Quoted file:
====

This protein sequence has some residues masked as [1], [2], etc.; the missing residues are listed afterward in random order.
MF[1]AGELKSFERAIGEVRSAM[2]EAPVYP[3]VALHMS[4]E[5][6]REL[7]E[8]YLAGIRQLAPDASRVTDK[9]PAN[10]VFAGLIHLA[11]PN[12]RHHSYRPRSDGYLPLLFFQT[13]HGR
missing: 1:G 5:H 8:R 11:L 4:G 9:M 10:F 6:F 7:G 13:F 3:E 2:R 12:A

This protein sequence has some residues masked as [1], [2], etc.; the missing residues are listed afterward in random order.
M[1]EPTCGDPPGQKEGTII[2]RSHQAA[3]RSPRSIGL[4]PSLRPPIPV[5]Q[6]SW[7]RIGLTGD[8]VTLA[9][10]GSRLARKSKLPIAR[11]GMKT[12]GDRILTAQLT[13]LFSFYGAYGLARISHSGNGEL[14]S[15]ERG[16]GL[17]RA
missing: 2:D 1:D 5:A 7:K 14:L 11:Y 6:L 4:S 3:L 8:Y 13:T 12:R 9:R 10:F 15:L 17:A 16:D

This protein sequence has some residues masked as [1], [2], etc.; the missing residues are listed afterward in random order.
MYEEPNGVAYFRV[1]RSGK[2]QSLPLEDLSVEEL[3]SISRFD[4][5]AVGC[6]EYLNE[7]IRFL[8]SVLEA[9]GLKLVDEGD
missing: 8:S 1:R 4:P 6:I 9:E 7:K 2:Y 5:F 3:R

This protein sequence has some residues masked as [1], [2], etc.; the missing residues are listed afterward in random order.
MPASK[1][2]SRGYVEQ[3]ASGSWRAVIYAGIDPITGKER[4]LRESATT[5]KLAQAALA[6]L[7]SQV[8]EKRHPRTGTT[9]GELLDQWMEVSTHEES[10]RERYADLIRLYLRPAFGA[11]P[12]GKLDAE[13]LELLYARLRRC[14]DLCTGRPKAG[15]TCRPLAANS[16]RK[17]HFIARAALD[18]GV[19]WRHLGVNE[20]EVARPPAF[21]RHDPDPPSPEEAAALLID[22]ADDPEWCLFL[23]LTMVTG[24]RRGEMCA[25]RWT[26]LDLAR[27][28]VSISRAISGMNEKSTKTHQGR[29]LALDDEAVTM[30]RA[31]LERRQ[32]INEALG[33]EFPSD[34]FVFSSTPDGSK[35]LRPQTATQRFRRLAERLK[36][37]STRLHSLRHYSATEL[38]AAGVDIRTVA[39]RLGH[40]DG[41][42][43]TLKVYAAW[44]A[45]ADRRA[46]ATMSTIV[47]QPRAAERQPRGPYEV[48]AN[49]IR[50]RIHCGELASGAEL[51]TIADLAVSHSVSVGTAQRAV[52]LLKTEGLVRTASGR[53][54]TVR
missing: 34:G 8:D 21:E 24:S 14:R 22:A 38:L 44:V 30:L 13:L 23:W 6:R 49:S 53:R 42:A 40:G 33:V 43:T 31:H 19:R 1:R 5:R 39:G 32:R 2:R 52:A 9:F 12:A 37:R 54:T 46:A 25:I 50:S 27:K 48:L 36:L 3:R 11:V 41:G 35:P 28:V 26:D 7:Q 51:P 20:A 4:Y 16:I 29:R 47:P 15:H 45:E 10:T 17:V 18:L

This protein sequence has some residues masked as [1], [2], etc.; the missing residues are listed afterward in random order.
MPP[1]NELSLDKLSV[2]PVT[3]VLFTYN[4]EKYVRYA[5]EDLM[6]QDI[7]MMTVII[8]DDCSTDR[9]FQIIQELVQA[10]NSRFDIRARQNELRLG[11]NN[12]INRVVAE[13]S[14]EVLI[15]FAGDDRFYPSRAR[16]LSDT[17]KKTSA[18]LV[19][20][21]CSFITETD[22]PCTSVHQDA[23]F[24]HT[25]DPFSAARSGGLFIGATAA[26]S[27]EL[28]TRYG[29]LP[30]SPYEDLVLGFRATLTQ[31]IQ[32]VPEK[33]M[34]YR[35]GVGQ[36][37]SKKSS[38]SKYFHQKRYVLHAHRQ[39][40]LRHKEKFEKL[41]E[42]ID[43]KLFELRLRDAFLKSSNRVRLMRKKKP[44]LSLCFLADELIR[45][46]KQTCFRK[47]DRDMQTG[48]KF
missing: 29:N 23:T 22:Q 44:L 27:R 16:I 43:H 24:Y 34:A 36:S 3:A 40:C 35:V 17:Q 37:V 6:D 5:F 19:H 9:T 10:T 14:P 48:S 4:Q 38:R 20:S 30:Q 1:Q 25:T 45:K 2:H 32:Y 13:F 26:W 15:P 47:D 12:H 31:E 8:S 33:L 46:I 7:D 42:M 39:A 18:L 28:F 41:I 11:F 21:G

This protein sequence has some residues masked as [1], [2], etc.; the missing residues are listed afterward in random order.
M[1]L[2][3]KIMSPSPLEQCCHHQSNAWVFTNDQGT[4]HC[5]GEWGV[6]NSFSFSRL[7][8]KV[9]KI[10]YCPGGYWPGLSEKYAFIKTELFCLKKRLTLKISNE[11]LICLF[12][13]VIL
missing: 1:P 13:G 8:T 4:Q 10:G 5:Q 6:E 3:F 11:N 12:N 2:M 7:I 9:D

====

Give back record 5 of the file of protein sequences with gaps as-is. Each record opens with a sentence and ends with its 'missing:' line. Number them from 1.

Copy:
This protein sequence has some residues masked as [1], [2], etc.; the missing residues are listed afterward in random order.
MPP[1]NELSLDKLSV[2]PVT[3]VLFTYN[4]EKYVRYA[5]EDLM[6]QDI[7]MMTVII[8]DDCSTDR[9]FQIIQELVQA[10]NSRFDIRARQNELRLG[11]NN[12]INRVVAE[13]S[14]EVLI[15]FAGDDRFYPSRAR[16]LSDT[17]KKTSA[18]LV[19][20][21]CSFITETD[22]PCTSVHQDA[23]F[24]HT[25]DPFSAARSGGLFIGATAA[26]S[27]EL[28]TRYG[29]LP[30]SPYEDLVLGFRATLTQ[31]IQ[32]VPEK[33]M[34]YR[35]GVGQ[36][37]SKKSS[38]SKYFHQKRYVLHAHRQ[39][40]LRHKEKFEKL[41]E[42]ID[43]KLFELRLRDAFLKSSNRVRLMRKKKP[44]LSLCFLADELIR[45][46]KQTCFRK[47]DRDMQTG[48]KF
missing: 29:N 23:T 22:Q 44:L 27:R 16:I 43:H 24:Y 34:A 36:S 3:A 40:C 35:V 17:Q 37:V 6:D 5:F 19:H 9:T 10:T 14:P 48:S 4:Q 38:R 20:S 30:Q 1:Q 25:T 45:K 2:H 32:Y 13:F 26:W 15:P 47:D 12:H 31:E 8:S 33:L 46:I 7:D 42:M 39:A 18:L 28:F 41:I 11:F 21:G